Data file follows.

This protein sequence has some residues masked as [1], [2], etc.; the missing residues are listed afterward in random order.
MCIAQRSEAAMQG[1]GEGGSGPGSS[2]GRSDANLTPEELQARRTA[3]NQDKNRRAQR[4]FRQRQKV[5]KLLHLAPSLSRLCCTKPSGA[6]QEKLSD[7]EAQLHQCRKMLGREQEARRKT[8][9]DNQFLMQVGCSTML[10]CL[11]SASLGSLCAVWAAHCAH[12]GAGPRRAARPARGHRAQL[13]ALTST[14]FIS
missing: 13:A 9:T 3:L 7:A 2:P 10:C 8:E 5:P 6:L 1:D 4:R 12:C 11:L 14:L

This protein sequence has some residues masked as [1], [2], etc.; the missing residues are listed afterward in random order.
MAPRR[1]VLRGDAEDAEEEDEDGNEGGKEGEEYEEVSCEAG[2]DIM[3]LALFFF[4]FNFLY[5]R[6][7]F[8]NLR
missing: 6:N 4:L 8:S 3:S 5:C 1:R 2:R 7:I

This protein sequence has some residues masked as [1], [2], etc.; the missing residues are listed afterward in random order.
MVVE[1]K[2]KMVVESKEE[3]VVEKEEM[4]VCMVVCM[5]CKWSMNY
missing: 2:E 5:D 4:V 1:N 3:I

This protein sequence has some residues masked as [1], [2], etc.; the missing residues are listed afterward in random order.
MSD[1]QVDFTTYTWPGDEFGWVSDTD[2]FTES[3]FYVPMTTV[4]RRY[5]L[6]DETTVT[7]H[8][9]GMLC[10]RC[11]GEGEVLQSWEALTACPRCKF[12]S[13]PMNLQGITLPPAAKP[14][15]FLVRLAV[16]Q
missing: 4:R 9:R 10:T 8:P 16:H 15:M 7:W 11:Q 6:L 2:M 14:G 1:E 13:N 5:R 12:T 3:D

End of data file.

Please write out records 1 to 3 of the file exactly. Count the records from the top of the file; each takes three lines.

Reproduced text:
This protein sequence has some residues masked as [1], [2], etc.; the missing residues are listed afterward in random order.
MCIAQRSEAAMQG[1]GEGGSGPGSS[2]GRSDANLTPEELQARRTA[3]NQDKNRRAQR[4]FRQRQKV[5]KLLHLAPSLSRLCCTKPSGA[6]QEKLSD[7]EAQLHQCRKMLGREQEARRKT[8][9]DNQFLMQVGCSTML[10]CL[11]SASLGSLCAVWAAHCAH[12]GAGPRRAARPARGHRAQL[13]ALTST[14]FIS
missing: 13:A 9:T 3:L 7:A 2:P 10:C 8:E 5:P 6:L 1:D 4:R 12:C 11:L 14:L

This protein sequence has some residues masked as [1], [2], etc.; the missing residues are listed afterward in random order.
MAPRR[1]VLRGDAEDAEEEDEDGNEGGKEGEEYEEVSCEAG[2]DIM[3]LALFFF[4]FNFLY[5]R[6][7]F[8]NLR
missing: 6:N 4:L 8:S 3:S 5:C 1:R 2:R 7:I

This protein sequence has some residues masked as [1], [2], etc.; the missing residues are listed afterward in random order.
MVVE[1]K[2]KMVVESKEE[3]VVEKEEM[4]VCMVVCM[5]CKWSMNY
missing: 2:E 5:D 4:V 1:N 3:I